’Working together we will begin the urgent task of rebuilding this nation and renewing the American dream. The forgotten men and women of our country will be forgotten no longer.

’We are going to rebuild our inner cities and our roads, bridges and infrastructure – which will become second to none. We must reclaim our country’s destiny and dream big and bold.

’I want to tell the world community, that while we will put our interests first, we will deal fairly with everyone. We will seek common ground not hostility.’

The property tycoon recently completed a £100 million revamp of the Turnberry Golf Club in Scotland overseen by 3DReid in collaboration with conservation specialist Peter Drummond Architects and Covell Matthews Architects.

Comments

Dan Ringelstein, director of SOM

’Even though we saw things shifting over the past few weeks, I’m still in shock.

’Of course, people here are calling this Brexit 2.0. This election followed suit with the global trend of more nationalistic / isolationist movements… and as in Britain, the voters came out against the establishment in favour of change. But who knows what form of change this particular decision will bring.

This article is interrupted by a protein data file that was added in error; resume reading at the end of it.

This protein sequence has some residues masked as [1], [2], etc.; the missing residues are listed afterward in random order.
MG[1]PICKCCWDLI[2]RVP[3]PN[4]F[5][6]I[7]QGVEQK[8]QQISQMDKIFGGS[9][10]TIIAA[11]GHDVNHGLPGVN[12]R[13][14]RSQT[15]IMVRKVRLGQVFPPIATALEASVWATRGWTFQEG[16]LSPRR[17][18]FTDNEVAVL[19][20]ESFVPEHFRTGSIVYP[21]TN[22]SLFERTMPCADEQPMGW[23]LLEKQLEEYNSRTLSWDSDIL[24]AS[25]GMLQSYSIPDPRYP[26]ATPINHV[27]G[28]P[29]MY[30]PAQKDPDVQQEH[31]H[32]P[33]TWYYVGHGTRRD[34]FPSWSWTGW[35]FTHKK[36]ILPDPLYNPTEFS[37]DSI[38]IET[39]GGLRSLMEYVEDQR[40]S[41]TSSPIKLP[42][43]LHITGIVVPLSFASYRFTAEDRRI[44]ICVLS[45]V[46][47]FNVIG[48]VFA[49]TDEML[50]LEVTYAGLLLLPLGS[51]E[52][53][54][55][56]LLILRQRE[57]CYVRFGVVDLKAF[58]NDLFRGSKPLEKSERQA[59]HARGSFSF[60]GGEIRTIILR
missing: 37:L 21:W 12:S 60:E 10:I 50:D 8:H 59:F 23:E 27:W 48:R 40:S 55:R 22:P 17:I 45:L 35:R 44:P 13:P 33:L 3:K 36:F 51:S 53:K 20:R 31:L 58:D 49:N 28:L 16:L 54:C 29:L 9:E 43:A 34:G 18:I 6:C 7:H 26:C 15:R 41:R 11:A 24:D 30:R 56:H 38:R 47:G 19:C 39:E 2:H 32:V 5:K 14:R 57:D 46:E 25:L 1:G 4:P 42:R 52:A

’People in the ‘heartland’ are feeling left out since the global economic crisis. What is difficult for many to understand here is how Trump became the answer to their voice.

’How did Trump become the answer?’

‘We need to hope now that the strong divides revealed by this historic campaign don’t expand further. And we have to hope the global economy and geo-political forces stay the course.’

Jason Rosenblatt, director of design at NELSON

’Oh hell. I almost want to leave it at that because it is such a perfect summation of my feelings. That said, I still have (an admittedly naïve) faith in the checks and balances in our political system and the grassroots organisations that are out there protecting free speech, the rights of minorities and the other ideals that Trump seemingly threatens.

’His victory is by no means a broad referendum; our country is polarised and not swinging heavily in either party’s direction. It saddens me that this will be the first president that my daughter will know, especially contrasted to the president she could have known in Hillary and what she represents to the aspirations of women and young girls.